Run-offs…  oh, run-offs…  how we hate them, right?

Every year when run-offs come around in Georgia I hear several people asking why we engage in this 50% + 1 nonsense.  Run-off elections have a different voter turn out than primary elections simply because voter turn out is more difficult.  On July 31st, the T-SPLOST was on the ballot and everybody had an opinion…  on August 21st that motivator isn’t there, so campaigns and candidates have to work twenty times as hard to get people to come out to vote.  On July 31st they came to vote for or against T-SPLOST and in the process much of the electorate said “Oh, I’ve seen that candidates signs” or they voted for the incumbent, or they voted top of the ballot…  and in a few cases they really cared about who their State Senator or State Representative was.

This year in Cobb County, ole’ Bill Bryne will still have a chance to be Chairman of the Cobb County Commission despite falling more than 10 points short of current Commission Chairman Tim Lee…  down in Macon, Miriam Paris and David Lucas continue their longer than year long struggle for Robert Brown’s old seat in the State Senate.  Of course, District 92 that started with a 5-way primary and has now narrowed down to the final two, and if you’re in District 92, I’d recommend you vote for my friend Dr. Doreen Williams.

In these three races, as with any run-off…  the candidate that comes in first thinks they should have won out right for winning the most votes on election day, whereas the candidate in second place thinks voters deserve a last chance to choose between the top two candidates instead of a crowded ballot.  Of course, as mentioned earlier, run-offs normally involve a more educated electorate, which means the campaign with the best GOTV strategy is likely the campaign to win…  be that a good or bad thing.

But run offs…  for as much hair pulling as they cause…  can sometimes avoid disaster as well.  Unlike our friends in Tennessee, who simply lets whoever comes out on top get the victory.  This is where we come to Mark Clayton.

Who is Mark Clayton?  He’s this years Alvin Greene and the guy that was lucky enough to be first on the ballot in the Tennessee Democratic primary for US Senate in a race where most people had no clue who the candidates were.  And now… he’s the Democratic nominee for US Senate from the state of Tennessee.  I don’t know why people tend to vote first on the ballot, but you all know the old rule, you either want to be first on the ballot or the longest name on the ballot.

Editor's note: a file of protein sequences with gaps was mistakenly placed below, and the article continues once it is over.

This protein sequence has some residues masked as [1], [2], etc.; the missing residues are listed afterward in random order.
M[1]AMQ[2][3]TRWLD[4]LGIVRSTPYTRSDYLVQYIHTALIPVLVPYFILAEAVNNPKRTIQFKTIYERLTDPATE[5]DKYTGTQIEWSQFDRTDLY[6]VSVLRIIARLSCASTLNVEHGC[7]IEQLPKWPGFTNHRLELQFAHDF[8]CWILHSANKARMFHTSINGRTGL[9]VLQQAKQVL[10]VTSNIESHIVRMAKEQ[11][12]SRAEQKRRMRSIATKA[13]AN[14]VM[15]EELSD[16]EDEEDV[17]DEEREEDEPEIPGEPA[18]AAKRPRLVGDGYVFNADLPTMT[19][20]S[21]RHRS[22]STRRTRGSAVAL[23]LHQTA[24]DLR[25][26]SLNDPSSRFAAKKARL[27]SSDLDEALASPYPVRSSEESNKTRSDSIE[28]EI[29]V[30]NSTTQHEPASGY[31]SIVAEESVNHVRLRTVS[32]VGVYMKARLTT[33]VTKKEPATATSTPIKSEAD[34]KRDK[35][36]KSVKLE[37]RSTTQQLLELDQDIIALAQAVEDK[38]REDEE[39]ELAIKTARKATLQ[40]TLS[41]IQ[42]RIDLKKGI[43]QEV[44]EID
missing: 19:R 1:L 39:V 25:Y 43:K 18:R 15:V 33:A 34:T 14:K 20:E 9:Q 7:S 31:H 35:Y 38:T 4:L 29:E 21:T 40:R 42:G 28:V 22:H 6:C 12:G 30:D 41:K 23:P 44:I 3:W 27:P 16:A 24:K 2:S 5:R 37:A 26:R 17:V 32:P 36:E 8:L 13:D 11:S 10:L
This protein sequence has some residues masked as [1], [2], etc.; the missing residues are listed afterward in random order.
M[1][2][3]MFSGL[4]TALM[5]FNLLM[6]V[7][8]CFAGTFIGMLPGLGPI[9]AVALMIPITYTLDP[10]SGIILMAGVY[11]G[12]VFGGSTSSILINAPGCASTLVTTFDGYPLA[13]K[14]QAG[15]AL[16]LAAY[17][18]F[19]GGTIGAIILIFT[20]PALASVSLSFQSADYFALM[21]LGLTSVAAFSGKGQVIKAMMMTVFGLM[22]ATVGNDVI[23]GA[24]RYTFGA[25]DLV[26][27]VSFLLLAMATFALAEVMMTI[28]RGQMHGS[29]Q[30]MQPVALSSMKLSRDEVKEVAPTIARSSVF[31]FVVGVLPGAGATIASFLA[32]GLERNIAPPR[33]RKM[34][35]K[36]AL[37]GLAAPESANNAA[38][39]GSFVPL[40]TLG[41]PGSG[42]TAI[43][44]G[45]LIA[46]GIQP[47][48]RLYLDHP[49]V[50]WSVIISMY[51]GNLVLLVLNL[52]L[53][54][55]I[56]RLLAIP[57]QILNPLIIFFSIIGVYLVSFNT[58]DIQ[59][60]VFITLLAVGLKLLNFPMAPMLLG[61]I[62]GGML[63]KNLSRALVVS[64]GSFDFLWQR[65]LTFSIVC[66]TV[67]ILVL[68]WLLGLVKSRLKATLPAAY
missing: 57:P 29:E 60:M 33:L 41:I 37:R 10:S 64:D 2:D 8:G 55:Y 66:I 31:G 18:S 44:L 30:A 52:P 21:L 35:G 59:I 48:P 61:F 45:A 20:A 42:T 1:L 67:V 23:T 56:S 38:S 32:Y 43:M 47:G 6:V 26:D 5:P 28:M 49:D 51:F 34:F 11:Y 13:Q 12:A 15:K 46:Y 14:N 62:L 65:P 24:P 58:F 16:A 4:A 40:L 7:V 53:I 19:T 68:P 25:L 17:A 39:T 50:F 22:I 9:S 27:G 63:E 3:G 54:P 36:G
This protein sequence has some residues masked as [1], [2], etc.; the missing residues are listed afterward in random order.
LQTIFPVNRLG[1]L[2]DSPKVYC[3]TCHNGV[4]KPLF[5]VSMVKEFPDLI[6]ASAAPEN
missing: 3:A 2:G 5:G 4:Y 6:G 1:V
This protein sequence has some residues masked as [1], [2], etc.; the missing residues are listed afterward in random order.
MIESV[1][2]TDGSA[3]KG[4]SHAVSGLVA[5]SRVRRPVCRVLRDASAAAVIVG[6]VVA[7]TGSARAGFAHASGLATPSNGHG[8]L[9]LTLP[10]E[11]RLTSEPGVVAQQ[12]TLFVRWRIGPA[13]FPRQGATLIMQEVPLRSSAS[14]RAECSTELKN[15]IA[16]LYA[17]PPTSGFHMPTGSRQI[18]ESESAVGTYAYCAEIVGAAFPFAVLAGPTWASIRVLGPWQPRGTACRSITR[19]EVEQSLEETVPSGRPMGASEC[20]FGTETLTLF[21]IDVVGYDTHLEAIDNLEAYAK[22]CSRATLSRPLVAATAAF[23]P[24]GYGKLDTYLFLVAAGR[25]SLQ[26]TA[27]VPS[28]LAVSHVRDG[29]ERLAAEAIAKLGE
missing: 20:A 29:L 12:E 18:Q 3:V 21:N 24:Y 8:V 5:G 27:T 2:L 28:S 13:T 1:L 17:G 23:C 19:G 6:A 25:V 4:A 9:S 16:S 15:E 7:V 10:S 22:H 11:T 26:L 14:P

With less than 30% of the vote, and a total of 7 candidates on the ballot, Mark Clayton is a lucky man.

The Democratic Party of Tennessee has disavowed their candidate and recommended that people voting in November write-in the candidate of their choice.  This in turn has meant Mark Clayton called for the state chair to resign…  and I’m sure has caused many afternoons of laugh sessions at Bob Corker’s office and the Republican Party of Tennessee just so they don’t burst with the craziness of this situation.

In 2010, we had a Senate candidate in South Carolina nobody knew that embarrassed the party and got crushed…  it seems we’ll have the same happen in Tennessee…  maybe the Georgia strategy of just not running anybody for certain state wide offices isn’t that bad after all.  (Two state-wide PSC seats are up for election this year, Democrats are only opposing one…  leaving the second to be the Republican incumbent vs. a Libertarian challenger, which is the same scenario that happened in 2008.)

So run-offs…  while not exactly my favorite thing in the world, can sometimes be useful…  and I bet our friends in Tennessee wish they had an opportunity to vote in a run-off next week instead of being saddled with Mark Clayton as the banner carrier for their state party in 2012.

 

2 Responses to Why Run-Offs Aren’t ALWAYS a Bad Thing

  1. JMPrince says:

    Thanks Juliana for that helpful reminder. I attempted to do that for our folks up here, but forgot a few clauses. I’ll try again for clarity.
    And Trevor & Steve have in their inboxes the Bartow results from the last 2 generals. That took about a week to obtain too.
    Good to see everyone out in Columbus, despite the now usual sturm und drang. I want the next general resolution to be a reinstatement of this, perhaps even in Decatur in his honor: http://en.wikipedia.org/wiki/Bladensburg_Dueling_Grounds

    JMP

  2. Juliana says:

    Here are the GA Election Code rules. I’ve seen conflicting information circulating in emails. This is copy/pasted from Cobb County Election Board.

    The following are common inquiries concerning the next Runoff Election.

    Q. If I select a particular party for the Primary, may I switch to the other party for the Runoff?
    A. No. When you choose a party during a primary, you may participate in only that party’s runoff. You may not switch parties for the runoff.
    Q. If I didn’t vote in the Primary, may I vote in the Runoff?
    A. Yes. If you didn’t vote in the Primary, you have not yet selected a party preference and may select either party in the Runoff.
    Q. If I selected only the nonpartisan Election on July 31st, may I select one of the parties for the Runoff?
    A. Yes. If you voted Nonpartisan on July 31st, you have not yet selected a party preference. This means that you are eligible to participate in either party’s primary runoff.